FROM John Kalaska
Monkeying Around with Prosthetic Arms Two monkeys have learned to adopt artificial arms as their own, controlling them only with brain activity. Paralyzed humans can control cursors on computer screens with their brain waves. Research released online by the journal Nature suggests they could do the same thing with artificial arms, legs or other prosthetics. This could be good news for those with paralyzing conditions, including veterans returning from Iraq and Afghanistan. John Kalaska is a professor of Neuroscience at the University of Montreal.
Is Venezuela becoming a dictatorship? Venezuela may have the world's largest oil reserves, but it's a nation in trouble… economically and politically. Is a populist promise to rescue democracy turning out to be a prelude to dictatorship?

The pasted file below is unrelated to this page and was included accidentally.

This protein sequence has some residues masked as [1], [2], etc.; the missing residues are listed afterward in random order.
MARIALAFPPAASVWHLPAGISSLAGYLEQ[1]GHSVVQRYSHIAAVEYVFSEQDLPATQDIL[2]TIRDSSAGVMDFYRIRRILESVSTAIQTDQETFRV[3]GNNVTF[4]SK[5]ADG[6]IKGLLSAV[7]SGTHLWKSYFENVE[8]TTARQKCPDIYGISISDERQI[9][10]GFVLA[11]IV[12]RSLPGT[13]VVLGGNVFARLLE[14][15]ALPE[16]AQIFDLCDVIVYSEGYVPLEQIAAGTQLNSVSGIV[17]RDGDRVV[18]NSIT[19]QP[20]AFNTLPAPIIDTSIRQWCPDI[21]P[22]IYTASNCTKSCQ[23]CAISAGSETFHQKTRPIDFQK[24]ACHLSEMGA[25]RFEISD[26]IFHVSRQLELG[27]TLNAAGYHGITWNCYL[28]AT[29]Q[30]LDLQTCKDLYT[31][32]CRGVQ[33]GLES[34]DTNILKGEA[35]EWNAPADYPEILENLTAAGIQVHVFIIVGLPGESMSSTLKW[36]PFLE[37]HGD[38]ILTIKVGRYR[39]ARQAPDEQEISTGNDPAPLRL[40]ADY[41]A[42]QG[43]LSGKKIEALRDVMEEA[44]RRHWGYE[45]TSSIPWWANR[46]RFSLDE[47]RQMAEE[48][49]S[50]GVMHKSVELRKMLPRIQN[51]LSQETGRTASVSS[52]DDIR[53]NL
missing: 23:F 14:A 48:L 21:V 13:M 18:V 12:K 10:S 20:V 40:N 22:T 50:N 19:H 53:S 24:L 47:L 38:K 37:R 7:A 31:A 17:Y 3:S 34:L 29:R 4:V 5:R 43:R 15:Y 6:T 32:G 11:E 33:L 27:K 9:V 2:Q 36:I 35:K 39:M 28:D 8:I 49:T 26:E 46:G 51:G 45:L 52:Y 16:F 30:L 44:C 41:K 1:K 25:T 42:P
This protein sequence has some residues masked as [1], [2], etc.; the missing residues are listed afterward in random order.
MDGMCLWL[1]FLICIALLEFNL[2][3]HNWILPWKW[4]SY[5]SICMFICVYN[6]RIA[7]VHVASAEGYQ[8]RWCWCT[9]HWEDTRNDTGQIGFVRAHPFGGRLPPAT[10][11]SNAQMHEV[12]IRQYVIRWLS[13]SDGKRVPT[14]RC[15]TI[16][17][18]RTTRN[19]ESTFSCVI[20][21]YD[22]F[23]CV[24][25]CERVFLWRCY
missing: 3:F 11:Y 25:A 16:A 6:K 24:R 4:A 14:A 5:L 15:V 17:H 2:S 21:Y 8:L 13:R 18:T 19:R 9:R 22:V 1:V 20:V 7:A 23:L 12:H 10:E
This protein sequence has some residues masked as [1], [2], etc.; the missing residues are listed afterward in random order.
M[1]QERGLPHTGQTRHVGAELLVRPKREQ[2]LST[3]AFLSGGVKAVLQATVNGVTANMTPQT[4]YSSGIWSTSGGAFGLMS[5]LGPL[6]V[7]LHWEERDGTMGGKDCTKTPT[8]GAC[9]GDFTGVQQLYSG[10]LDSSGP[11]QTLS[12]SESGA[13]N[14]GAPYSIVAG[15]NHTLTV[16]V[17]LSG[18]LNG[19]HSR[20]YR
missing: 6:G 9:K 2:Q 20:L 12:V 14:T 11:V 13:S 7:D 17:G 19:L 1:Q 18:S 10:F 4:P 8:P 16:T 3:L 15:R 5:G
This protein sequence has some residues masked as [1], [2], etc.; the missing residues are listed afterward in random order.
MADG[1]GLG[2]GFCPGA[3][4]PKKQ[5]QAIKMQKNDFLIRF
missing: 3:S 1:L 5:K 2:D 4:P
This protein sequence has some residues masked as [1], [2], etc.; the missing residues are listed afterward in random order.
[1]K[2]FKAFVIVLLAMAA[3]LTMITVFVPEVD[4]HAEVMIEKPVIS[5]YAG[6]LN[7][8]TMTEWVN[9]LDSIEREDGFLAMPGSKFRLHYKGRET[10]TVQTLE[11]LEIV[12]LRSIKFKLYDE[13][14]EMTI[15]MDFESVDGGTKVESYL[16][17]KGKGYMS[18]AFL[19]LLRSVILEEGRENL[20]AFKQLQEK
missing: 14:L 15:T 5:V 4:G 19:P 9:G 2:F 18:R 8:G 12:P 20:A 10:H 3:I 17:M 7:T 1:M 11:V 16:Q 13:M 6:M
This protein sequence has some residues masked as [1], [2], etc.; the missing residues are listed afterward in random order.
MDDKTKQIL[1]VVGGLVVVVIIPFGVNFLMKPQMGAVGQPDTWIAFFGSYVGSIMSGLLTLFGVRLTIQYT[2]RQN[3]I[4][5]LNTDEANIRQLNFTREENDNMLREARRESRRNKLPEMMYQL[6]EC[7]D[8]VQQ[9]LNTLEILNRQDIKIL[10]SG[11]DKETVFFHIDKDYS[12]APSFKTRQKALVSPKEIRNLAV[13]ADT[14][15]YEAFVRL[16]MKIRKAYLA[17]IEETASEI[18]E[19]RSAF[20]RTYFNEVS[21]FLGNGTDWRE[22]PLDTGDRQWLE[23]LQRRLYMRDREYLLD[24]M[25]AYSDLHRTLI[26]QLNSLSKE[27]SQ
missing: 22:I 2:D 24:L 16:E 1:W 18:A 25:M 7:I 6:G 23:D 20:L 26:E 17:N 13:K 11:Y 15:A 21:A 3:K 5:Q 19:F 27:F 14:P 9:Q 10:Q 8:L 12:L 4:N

Does 'hire American' mean fire a foreigner? US companies are allowed to hire employees from other countries with highly developed skills that can't be found here. President Trump says it's being abused as a way to find cheap foreign labor. We hear about the benefits—and the risks—of changing the H-1B program.
After Syria strike a new Trump doctrine emerges The President who promised an end to entanglements in the Middle East and snuggled up to Vladimir Putin has now outraged Russia with surprise missile attacks on Syria. That's raised questions about who's running the White House? We hear a variety of answers.